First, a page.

Backstory - Future of tourism in Zimbabwe

A ticket to Zimbabwe. That felt like a gift.

There were three of us on this assignment -- and I realised I could quickly become used to working in a team. There was Dirk Mostert, the cameraman from Johannesburg, who was an understated star, securing some fantastic footage. Alan Moloney, the BBC producer, was brilliantly organised and also wonderfully caring about his team’s welfare in the field. Yep, it might be hard going back to operating solo!

The BBC has a complicated relationship with Zimbabwe and we believed one of our greatest obstacles of this trip might be visas, and accreditation for an United Nations World Travel Organisation (UNWTO) conference co-hosted by Zimbabwe and Zambia. Yet Alan managed to secure the paperwork without a hitch, although admittedly suffering endless form-filling and lengthy waits in embassies. I also realised an old friend Marcelo Risi was the go-to media person at the UNWTO, and he was hugely helpful.

The couple of days we spent at the UNWTO conference were not unpredictable: lots of waiting around to interview ministers -- in between roundtables, thank you speeches and an appallingly inappropriate evangelical blessing by an American preacher. Up close and personal, President Robert Mugabe seemed in good health and strong of voice (he was one of only a few speakers who nailed spelling out the acronym ‘UNWTO’). We secured all the interviews we needed and I even shut my eyes between interviews for a few minutes’ nap -- on the banks of the Zambezi. Ah, the joys of working in a team!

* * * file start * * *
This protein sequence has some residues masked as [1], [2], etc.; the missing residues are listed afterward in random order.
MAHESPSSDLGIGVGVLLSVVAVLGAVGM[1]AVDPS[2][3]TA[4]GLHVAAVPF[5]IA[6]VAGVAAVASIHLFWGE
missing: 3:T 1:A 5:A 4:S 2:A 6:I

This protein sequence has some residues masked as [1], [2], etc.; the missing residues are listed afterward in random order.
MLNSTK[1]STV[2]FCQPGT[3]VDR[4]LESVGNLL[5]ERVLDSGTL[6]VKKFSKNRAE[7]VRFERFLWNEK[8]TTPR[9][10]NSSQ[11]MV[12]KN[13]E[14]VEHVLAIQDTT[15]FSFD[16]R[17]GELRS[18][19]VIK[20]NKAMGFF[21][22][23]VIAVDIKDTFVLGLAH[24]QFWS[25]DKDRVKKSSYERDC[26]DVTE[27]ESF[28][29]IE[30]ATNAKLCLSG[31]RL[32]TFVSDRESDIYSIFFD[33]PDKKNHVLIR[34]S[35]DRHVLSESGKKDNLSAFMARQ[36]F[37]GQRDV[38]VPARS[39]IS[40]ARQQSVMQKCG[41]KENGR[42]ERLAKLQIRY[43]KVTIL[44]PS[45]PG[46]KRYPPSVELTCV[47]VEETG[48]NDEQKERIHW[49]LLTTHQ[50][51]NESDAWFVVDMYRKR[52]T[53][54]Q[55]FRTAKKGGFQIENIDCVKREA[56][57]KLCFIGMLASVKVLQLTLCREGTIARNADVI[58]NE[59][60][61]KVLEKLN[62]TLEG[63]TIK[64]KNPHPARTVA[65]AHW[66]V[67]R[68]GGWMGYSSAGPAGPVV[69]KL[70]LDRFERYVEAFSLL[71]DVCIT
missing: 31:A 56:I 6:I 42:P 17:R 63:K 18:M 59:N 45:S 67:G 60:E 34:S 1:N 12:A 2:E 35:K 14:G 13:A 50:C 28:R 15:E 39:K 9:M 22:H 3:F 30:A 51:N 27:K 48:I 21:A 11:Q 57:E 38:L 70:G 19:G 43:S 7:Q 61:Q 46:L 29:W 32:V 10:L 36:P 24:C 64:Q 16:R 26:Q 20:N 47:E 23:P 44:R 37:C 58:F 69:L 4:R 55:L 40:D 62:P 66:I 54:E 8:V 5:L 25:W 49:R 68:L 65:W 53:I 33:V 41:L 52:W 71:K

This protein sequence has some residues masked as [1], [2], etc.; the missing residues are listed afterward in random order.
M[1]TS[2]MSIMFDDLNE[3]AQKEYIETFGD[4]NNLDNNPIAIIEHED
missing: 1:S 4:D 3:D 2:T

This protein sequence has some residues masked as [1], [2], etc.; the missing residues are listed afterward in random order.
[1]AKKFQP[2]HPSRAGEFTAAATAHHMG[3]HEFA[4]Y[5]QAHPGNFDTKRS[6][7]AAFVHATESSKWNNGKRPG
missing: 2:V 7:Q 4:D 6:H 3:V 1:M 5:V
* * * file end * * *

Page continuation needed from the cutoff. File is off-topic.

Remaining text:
Our time exploring Victoria Falls was interesting and fun: meeting locals (particularly Thule Lenneiye and Christine Gumunyu) and talking to the business community. Not to mention watching the sun go down on the Zambezi while four elephant crossed this wide open river, using their trunks as snorkels for the deeper sections.

Returning to London, I knew this script would be heavily scrutinised and I had to guarantee it was accurate and well-balanced. The editing too needed to be sharp -- and Germaine Muller did a great job.

Now I await the feedback.